2023 is looking to be the year of pay transparency. While employees’ rights to discuss their compensation have long been federally protected by the National Labor Relations Act, employers have held pay information close to the chest. But recently, several states and cities began calling on employers to show their hands, adding significant compliance issues for staffing firms with multistate operations.

What is pay transparency? Most often, the phrase “pay transparency” describes a legal requirement binding upon or a voluntary practice of an employer to openly share compensation practices, pay rates, pay progression criteria, benefits, bonus plans and similar compensation-related information.

While some employers have voluntarily and proactively initiated various pay transparency practices, pay transparency legislation is in effect as of Jan. 1 in seven states (California, Colorado, Connecticut, Maryland, Nevada, Rhode Island and Washington) and several other locales (Cincinnati; Toledo, Ohio; Jersey City, New Jersey; Ithaca, New York; New York City; and Westchester County, New York).

Meanwhile, a statewide pay transparency law is expected to go into effect in New York this fall, and other legislation is pending in Massachusetts and South Carolina. The application of each location’s law to a particular situation and the corresponding risk associated with noncompliance vary greatly, and consultation with an experienced legal advisor is recommended.

Why it matters. Pay transparency laws are largely driven by increased public and employee-side pressure for pay equity. Pay equity is important to organizational culture and reputation, to employees and to the public at large. Pay transparency laws are a natural progression to the salary history bans that were enacted by so many states in response to the #MeToo movement, a pivotal point for pay equity concepts and demands.

Pros and cons. Like any standard practice or compliance initiative, there will be various individualized business-side benefits and challenges experienced at varying levels.

Among the benefits to companies that have pay transparency policies is an increased number of relevant inbound applications, which help reduce time and investment in processing candidates who may be outside the position’s pay range. Further, such policies demonstrate support for organizational “open door” communication policies, as they help build trust between employers and employees.

But companies can still face challenges. For example, the patchwork of state and local laws can increase compliance burdens for staffing firms with operations in multiple states. Not communicating well or completely in itself is a risk. There’s also a potential negative reaction by current employees if there is no clear organizational policy in place regarding pay progression and new employees are being offered a higher rate of compensation. This can lead to company culture challenges and increased turnover.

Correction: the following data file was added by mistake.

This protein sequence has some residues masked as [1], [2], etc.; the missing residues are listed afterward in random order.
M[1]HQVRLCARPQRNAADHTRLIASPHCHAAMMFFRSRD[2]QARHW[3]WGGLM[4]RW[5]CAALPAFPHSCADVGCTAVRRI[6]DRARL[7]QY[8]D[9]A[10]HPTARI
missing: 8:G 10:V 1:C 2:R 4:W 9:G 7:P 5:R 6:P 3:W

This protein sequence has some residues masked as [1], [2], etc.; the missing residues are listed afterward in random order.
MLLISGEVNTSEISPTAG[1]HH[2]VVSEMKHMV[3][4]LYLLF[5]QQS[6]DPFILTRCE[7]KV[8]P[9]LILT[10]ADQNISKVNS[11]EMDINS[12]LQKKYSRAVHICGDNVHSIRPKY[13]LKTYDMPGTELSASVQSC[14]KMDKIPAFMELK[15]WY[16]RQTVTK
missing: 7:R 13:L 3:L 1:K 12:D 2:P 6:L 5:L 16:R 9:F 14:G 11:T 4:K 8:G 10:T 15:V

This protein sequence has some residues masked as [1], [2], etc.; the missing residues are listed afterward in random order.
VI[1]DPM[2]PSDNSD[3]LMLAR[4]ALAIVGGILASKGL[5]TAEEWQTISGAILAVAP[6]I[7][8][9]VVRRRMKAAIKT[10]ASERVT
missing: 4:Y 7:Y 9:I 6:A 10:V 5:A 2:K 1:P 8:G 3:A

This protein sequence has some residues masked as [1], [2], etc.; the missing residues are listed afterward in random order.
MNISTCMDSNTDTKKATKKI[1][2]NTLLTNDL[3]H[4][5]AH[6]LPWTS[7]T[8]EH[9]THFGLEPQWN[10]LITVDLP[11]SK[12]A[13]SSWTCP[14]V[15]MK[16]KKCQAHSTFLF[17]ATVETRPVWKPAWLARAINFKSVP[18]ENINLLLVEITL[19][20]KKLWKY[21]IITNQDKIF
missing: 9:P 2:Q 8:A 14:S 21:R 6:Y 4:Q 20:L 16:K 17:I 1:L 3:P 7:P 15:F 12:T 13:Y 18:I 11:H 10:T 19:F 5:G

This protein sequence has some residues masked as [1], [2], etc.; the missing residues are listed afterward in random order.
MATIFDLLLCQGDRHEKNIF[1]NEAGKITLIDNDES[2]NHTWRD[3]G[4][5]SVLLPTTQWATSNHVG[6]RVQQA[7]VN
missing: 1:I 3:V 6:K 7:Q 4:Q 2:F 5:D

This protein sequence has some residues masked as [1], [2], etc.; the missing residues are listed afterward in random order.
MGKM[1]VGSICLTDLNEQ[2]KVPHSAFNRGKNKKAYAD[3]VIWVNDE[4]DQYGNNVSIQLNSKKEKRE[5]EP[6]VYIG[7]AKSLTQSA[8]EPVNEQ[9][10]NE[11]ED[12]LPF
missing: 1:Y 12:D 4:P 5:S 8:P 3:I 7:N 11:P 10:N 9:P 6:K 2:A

Laws’ impacts. The impact of the various laws upon staffing firms will vary widely by location. Different states have different requirements, limitations and exclusions. Various staffing firm locations face varying labor-related pressures and market conditions. The patchwork of pay transparency laws may require a staffing firm to provide applicants with the pay range for a particular position at a certain point in the hiring/application process, provide employees a pay range upon request or include pay ranges in job postings, or they may exclude a staffing firm (entirely or in part) from certain portions of the jurisdiction’s requirements.

The writing is on the wall that pay transparency is here to stay and is increasingly a foundational candidate expectation. As of December 2022, 45% of job postings on Indeed included pay information. So, even if your firm is entirely outside of a jurisdiction with a pay transparency law, you should consider evaluating and weighing the risks versus the rewards of not having some level of pay transparency and pay progression policies in place.

Meanwhile, staffing firms that do operate where a pay transparency law is in effect should take immediate steps to ensure their job postings are consistent with what the law requires and that hiring managers are properly trained to comply in the field. While there certainly are challenges to overcome, employers of choice will find ways to use pay transparency to achieve better and more efficient hiring results and enhance their competitive advantages.